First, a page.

the same was for a knife. It was a multiuse tool and even the lady teachers would just wait and see which boy was fastest to pop out a blade if she needed something opened. I carried a Buck knife in my hip pocket and could snap it open lightning fast onehanded.

    The good old days on the hunt and on point for the ladies.
     
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  12. Max rigger

    Max rigger Master Survivalist
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    Fuel leakage is the number one weak spot for zippo's, I have one in a drawer but I've not taken it out on a camp for maybe ten years now. Bic style lighters just work better, simple as that.
     
  13. lonewolf

    lonewolf Legendary Survivalist Staff Member
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    Zippo's can explode if they are overfilled, I know cos it happened to me, I gave up smoking in 1995 I just have disposable lighters for prepping purposes now.
     
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  14. poltiregist

    poltiregist Legendary Survivalist
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    I can recommend a liquid fueled lighter now available for $ 17.00 on Amazon . Listed as " bronzy carved Constantine antique style lift arm oil petrol lighter ". It is made of solid copper and is heavy for a lighter and can withstand a lot of wind with its powerful flame . Mine was filled over two weeks ago and is still functioning great with its original fill up . Actually My son wanted one also , after seeing mine , so I bought a second one for him . I may buy several more for the stash and the rest of our survival clan . It has a seal over the wick and refill hole conserving the fuel . --- I had some years ago bought a bunch of cheap liquid filled lighters and decided to try one out before s.h.t.f. . I am certainly glad I did because those cheap lighters would allow the fuel to evaporate out even with no use in about two days .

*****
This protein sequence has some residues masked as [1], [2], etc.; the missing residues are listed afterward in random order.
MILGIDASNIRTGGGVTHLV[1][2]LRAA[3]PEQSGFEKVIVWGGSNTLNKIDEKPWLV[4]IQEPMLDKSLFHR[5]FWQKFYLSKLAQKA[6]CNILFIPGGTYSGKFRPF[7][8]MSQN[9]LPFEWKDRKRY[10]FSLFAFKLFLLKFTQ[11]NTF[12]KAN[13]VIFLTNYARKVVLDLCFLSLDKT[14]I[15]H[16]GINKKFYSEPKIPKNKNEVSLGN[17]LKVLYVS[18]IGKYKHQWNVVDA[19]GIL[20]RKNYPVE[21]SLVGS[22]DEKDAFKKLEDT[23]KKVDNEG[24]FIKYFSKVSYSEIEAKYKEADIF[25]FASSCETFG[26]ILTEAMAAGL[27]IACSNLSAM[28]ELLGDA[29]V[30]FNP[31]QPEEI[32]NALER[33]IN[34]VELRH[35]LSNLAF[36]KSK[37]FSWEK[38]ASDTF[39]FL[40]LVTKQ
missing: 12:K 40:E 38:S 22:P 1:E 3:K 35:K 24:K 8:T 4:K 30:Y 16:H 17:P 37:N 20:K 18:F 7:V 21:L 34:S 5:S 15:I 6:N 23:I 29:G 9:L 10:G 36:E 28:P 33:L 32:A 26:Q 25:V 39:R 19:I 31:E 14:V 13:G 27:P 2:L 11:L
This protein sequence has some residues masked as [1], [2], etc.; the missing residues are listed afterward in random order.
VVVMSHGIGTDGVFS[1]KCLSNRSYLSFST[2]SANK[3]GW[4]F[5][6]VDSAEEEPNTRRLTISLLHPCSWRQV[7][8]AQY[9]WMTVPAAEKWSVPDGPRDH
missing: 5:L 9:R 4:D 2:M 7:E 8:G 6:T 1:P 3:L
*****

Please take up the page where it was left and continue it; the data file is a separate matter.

Last edited: Jan 8, 2021
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  15. poltiregist

    poltiregist Legendary Survivalist
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    Another thought on this matter . In my stash is a hoard of disposable lighters . Going through them a while back I did find one that had evaporated out , without it ever once being used . I suspect others in my stash may have succumbed to the same end , but I didn't go through all my stash checking disposable lighters . Just thought our members should be aware of this possibility . My focus now is the refillable liquid lighters and flint and steel .
     
    Last edited: Jan 8, 2021
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  16. Old Geezer

    Old Geezer Legendary Survivalist
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    I'm now in an experiment that has been going on since mid-summer. I am trying to discover the best method of keeping the lighter fluid in a Zippo from evaporating-away. A Zippo unprotected will lose its fuel to evaporation in a week or less. This phenomenon means nothing to a smoker because they are lighting the little beast perpetually and thus use up the fuel in the form of the lighter's purpose.

    All of my efforts to seal the reserve before re-inserting the mechanism back into its case have failed or have been so troublesome as to make them undesirable. I tried plastic seals. I tried wax -- that was messy and rather stupid. There is an online rubber seal that goes into the bottom of the lighter -- I did NOT buy this due to its getting negative reviews online.